Meet the Change-Makers Transforming Sanitation Around the World

With just seven years left, the world is seriously off track to meet Sustainable Development Goal (SDG) 6: safe toilets and water for all by 2030. If we are to achieve our global sanitation goals set forth in the SDGs by this target date, the world must work five times faster to improve toilets and sanitation systems. USAID remains committed to helping accelerate progress toward these goals, including reaching an additional 22 million people with sustainable sanitation services by 2027, half of which will be people gaining first time access to basic services. The Agency has set equal targets for drinking water and sanitation services to elevate sanitation, which has been historically deprioritized.

Empowering sanitation businesses – and their workers – has proven successful in increasing uptake of many sanitation products and services. When these products and services are high-quality, affordable, and easily accessible to communities, they are more likely to be used. 

That’s why USAID is joining the Toilet Board Coalition #IWorkInSanitation campaign to highlight sanitation industry heroes making a positive impact in their communities, and in turn, helping to advance sanitation systems around the world.

Read some of their inspiring stories

I am happy to see that these students with disabilities can easily use this toilet block.

Rasta, Madagascar

Rasta, a father of four children and a construction worker, is working to eliminate barriers to safe sanitation for persons with disabilities in Madagascar. This year, Rasta and his team built a latrine block suitable for those with reduced mobility and visual impairments (pictured). Read more...

Photo credit: Dahery Razaka, RANO WASH

Achieving zero open defecation is more than just educating people. It takes serious investment. In Cauayan, we had to get creative and utilize every financing option available to make it happen.

Dr. Ayessa Hugnatan, Philippines

Dr. Ayessa Hugnatan is a municipal health officer at Cauayan Municipality in Negros Occidental, Philippines. Through her leadership, the Cauayan municipal government adopted an innovative financing scheme introduced by USAID Safe Water to increase access to sanitary toilets in her municipality while demonstrating the success of the program to other local governments.

Photo credit: USAID/Philippines


Susana, a mother, grandmother, and long-time health volunteer, participated in a training supported by the USAID Indonesia Urban Resilience, Water, Sanitation, and Hygiene (USAID IUWASH Tangguh) project during which she gained the knowledge, skills, and confidence to help promote safely managed water, sanitation, and hygiene practices in Indonesia’s Kupang district.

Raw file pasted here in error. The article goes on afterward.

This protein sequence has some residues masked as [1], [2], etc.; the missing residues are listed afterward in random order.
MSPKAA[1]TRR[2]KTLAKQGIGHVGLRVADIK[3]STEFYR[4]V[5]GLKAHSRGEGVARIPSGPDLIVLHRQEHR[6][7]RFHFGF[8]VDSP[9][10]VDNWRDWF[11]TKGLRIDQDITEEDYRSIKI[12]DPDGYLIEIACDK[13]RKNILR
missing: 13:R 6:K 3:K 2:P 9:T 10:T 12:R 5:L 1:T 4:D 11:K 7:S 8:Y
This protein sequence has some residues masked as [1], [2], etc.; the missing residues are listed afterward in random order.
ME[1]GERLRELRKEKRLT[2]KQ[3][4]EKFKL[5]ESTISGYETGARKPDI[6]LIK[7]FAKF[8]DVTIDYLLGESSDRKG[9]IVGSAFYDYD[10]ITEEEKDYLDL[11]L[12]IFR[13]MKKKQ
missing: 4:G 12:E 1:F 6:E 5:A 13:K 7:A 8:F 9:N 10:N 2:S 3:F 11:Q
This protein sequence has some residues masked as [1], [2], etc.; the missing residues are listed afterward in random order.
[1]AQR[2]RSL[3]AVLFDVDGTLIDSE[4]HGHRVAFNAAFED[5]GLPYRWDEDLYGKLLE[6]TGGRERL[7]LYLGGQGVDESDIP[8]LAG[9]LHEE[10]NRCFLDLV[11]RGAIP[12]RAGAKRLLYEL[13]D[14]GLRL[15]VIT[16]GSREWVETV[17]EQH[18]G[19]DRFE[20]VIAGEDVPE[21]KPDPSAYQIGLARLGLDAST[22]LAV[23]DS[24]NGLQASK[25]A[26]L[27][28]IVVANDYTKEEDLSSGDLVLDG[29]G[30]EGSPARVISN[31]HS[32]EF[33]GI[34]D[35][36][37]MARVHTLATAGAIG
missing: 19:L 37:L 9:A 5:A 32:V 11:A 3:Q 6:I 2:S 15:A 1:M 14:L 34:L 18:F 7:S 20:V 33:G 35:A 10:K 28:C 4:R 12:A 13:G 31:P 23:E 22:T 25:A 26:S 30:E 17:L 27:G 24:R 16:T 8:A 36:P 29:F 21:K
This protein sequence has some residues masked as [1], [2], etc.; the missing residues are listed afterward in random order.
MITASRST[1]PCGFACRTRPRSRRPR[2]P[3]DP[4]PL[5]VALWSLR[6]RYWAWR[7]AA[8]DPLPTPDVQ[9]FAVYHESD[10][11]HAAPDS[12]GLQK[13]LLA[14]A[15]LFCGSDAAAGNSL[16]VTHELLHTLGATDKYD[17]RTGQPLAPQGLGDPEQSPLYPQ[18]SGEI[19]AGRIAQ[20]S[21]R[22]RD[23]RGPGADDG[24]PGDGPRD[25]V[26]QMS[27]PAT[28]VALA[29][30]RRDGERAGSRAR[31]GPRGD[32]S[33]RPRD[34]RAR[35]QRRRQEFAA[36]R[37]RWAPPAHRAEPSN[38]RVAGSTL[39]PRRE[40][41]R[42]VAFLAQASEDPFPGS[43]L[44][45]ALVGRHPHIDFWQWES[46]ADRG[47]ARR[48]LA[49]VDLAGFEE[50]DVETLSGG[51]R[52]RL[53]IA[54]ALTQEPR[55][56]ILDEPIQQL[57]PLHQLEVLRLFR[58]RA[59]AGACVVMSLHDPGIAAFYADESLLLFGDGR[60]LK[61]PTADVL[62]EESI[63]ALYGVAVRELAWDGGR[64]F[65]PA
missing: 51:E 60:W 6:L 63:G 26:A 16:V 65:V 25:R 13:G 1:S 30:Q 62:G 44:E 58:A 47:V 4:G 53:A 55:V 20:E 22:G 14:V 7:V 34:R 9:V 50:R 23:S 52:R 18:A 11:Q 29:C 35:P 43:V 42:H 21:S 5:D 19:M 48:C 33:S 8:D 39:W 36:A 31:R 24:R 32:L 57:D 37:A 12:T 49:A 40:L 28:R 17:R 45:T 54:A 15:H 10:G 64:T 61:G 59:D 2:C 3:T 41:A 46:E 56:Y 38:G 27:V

Photo credit: USAID IUWASH Tangguh

It’s more than just a job now, it’s my passion and my lifeline.

Khaleel Ahmed, Ethiopia

Thanks to the skills gained through his participation in Transform WASH, Khaleel Ahmed’s sanitation masonry business in Ethiopia is thriving. He proactively brings his products and expertise directly to potential customers’ homes, allowing him to connect with them on a deeper level and understand their needs in order to provide them with the most appropriate solutions. Read more...

Photo credit: PSI/Ethiopia


This is where we came up with an idea of an indestructible, automated self-cleaning toilet that could be made out of metal and operated with the help of new-age, technology-enabled sensors.

Mayank Midha, India

Mayank Midha (pictured left), co-founder and CEO of GARVToilets, is an alumnus of the Toilet Board Coalition’s Accelerator program which accelerates business solutions to sanitation issues. GARVToilets produces sanitation hubs – a one-stop shop that integrates water, sanitation, and hygiene facilities through the provision of smart toilets and bath facilities – manufactured out of stainless steel that contain automatic flushing, sinks, and lights. They also use smart technology to automatically clean the floors after every 10 uses. To date, GARV has installed more than 2,000 toilets at 262 locations, spanning 4 counties and benefitting an estimated 200,000 people every day.

Photo credit: Rachel Chilton, USAID

This partnership with USAID WASH-FIN resulted in the most significant loan in my career and increased my confidence in the potential to expand VICAS (sanitation service provider) operations in the region.

Ibra Sow, Senegal

Ibra Sow, the president of a Senegalese sanitation service provider, worked with USAID WASH-FIN to design a new business plan, including a capital raising strategy, financial model, and investor analysis. With WASH-FIN support, VICAS negotiated a competitive bank loan that increased its ability to maintain and repair equipment and infrastructure, thereby improving the quality of sanitation services for the approximately 50,000 households served.

Photo credit: USAID/WASH-FIN


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